...self care is never a selfish act- it is simply good stewardship of the only gift I have, the gift I was put on earth to offer to others. Anytime we can listen to true self and give it the care it requires, we do so not only for ourselves but for the many others whose lives we touch.

Parker J. Palmer, Let Your Life Speak

Sunday, September 16, 2012

Time to Quit Tossing the Labels Around

You would think that among Christians, it would be enough to be called by the name of Christ. The name assumes a spirit of generosity that too many of us Christians reject in favor of other names like orthodox, progressive, contemplative, confessing, liberal, reform, conservative, Bible believing, fundamentalist, emergent, evangelical, etc., etc, etc.!

I know, the genius of our growth is how we can divide and multiply. Jesus is incarnated in any and all cultures. So we've also come up with lots of proper pronouns to delineate our historic differences, like Independents, Baptists, Lutherans, Methodists, Catholics, Protestants, Nondenominational, and so on.

There's no use pretending a unity that isn't there, but isn't it enough challenge just to be known as a follower of Jesus, enough blessing to be one of Christ's own, enough grace to be made in God's image and in God' love? Why isn't this better than any confining label?

The great preacher and United Methodist Bishop, Emerson Colaw correctly stated that continued use of labels among Christians is inaccurate, because there's little agreement on what any label actually means. Many of these labels are theological flavors of the moment, about belonging, or about power over others. Labels rarely tell us anything about someone's integrity or lack of it. What can a label possibly say about a person's spiritual health or disease? Whether I've been living in light or darkness?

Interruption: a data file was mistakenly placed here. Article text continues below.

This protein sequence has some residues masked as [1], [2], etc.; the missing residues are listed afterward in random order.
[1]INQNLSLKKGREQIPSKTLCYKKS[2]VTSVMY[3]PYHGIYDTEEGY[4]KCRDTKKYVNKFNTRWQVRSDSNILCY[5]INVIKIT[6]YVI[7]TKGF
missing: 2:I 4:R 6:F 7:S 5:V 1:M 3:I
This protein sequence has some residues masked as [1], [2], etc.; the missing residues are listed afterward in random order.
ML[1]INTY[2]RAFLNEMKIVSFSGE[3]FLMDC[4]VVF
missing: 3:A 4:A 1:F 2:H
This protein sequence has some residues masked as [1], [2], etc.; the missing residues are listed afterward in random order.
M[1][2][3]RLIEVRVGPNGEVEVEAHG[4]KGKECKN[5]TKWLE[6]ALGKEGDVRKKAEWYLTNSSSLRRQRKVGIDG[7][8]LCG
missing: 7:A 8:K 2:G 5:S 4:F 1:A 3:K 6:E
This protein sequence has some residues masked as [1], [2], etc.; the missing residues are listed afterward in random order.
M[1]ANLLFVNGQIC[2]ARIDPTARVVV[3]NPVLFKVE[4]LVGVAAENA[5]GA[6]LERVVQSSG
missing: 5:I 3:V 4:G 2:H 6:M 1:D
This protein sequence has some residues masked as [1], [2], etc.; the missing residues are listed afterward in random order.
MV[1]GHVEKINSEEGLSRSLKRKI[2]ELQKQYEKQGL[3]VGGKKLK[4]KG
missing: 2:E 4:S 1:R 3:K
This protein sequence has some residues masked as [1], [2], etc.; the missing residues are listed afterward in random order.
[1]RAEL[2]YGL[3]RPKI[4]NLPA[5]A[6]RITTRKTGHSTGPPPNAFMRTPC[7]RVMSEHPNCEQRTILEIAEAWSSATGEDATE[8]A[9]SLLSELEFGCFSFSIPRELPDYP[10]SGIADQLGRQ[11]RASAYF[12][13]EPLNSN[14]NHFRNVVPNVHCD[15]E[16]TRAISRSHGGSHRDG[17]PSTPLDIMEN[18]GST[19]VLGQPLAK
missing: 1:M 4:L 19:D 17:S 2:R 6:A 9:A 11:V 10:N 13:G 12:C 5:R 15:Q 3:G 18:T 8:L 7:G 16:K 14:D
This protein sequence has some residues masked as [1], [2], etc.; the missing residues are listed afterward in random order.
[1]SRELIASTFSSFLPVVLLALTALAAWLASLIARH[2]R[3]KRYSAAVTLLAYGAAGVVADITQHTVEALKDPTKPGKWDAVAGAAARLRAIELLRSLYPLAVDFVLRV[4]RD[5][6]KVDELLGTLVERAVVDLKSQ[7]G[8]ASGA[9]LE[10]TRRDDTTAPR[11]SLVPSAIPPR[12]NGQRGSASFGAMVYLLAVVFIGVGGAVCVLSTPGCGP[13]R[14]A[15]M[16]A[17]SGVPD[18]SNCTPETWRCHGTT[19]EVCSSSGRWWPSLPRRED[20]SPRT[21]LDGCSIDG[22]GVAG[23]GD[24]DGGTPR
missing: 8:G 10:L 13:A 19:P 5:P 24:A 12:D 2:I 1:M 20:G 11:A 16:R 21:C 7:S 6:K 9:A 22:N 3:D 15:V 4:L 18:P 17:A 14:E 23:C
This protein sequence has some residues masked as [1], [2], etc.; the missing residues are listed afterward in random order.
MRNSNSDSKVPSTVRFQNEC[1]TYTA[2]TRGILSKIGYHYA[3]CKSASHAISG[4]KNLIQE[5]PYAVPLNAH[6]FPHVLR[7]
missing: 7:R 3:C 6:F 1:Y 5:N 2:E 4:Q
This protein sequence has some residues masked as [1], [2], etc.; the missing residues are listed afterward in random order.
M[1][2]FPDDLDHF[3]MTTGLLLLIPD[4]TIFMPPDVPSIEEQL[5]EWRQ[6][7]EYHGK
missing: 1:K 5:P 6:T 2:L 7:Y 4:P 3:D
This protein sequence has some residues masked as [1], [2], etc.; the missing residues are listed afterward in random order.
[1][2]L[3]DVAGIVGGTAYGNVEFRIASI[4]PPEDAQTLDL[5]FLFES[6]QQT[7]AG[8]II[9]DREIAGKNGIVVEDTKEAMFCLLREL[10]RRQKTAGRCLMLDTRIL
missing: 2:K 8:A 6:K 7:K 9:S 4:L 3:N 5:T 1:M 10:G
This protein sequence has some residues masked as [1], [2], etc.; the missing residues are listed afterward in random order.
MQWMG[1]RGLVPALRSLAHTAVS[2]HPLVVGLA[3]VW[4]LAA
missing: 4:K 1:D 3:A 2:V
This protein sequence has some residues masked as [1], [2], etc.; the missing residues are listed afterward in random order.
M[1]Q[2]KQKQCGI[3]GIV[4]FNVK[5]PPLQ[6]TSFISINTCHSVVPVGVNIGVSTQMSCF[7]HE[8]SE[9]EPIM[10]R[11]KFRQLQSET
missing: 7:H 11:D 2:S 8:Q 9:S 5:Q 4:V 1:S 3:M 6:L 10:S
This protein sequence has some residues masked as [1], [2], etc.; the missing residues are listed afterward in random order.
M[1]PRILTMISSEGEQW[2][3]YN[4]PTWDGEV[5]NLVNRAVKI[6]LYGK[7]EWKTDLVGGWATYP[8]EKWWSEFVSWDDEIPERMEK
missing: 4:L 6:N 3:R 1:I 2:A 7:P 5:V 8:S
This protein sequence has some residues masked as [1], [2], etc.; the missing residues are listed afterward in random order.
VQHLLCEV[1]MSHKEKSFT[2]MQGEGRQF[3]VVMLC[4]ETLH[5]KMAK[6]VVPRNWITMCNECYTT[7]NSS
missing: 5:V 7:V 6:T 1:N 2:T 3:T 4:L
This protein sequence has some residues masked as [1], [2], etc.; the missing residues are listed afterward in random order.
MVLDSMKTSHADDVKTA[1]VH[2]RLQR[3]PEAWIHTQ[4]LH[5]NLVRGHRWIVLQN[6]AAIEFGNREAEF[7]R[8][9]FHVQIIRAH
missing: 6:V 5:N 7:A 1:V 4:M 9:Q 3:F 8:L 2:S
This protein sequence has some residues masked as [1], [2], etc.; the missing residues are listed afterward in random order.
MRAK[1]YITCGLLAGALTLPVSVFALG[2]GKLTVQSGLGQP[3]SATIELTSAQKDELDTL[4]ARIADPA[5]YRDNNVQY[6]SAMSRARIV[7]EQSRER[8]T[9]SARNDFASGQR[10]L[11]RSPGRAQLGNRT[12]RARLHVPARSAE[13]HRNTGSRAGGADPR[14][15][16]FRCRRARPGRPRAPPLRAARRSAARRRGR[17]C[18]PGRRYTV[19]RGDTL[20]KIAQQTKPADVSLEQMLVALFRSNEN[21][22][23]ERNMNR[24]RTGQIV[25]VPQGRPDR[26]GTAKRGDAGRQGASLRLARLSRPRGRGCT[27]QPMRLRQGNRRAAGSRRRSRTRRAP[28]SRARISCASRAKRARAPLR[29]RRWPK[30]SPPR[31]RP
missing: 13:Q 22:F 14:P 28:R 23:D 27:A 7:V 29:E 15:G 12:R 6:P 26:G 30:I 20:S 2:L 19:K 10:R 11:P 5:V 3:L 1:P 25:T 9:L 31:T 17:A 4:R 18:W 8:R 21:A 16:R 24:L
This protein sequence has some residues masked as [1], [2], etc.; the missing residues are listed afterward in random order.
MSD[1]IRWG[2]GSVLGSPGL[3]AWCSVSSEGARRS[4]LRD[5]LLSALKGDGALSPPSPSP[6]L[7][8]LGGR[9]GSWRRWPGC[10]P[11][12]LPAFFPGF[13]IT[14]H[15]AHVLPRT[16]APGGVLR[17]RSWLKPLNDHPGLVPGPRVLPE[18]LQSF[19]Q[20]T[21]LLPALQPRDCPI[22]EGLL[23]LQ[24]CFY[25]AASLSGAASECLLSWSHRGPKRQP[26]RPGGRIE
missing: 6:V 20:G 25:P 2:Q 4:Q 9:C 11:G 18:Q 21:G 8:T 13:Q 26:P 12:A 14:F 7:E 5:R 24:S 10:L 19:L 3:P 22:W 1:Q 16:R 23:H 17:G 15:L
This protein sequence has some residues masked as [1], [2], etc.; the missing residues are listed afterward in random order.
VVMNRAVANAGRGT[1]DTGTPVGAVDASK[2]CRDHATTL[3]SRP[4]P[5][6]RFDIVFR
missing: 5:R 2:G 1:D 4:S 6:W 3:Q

We find an infinite number of ways to make it all about ourselves. Dropping labels would mean that we no longer have them to hide behind. It would also mean doing the hard work of study, prayer, and self examination, being open to uncovering wisdom in new and different places, and being more faithful as a result of our searching and finding. This isn't about picking and choosing. It is about surrendering our fascination with labels to Christ. "Christian" makes it more about Jesus Christ, not ourselves.


















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Having been in ordained ministry in the UMC for 34 years, I've experienced the truth that although, clergy are frequently present for others, no one can offer what they don't have.That's why if you're a clergy person, you need someone who will listen to you. Not the random next closest person available, but rather someone like a spiritual director, a therapist, a peer who can be fully present to you. I hope the links and posts you find here will give you ideas, humor, hope and encouragement. Scott Endress

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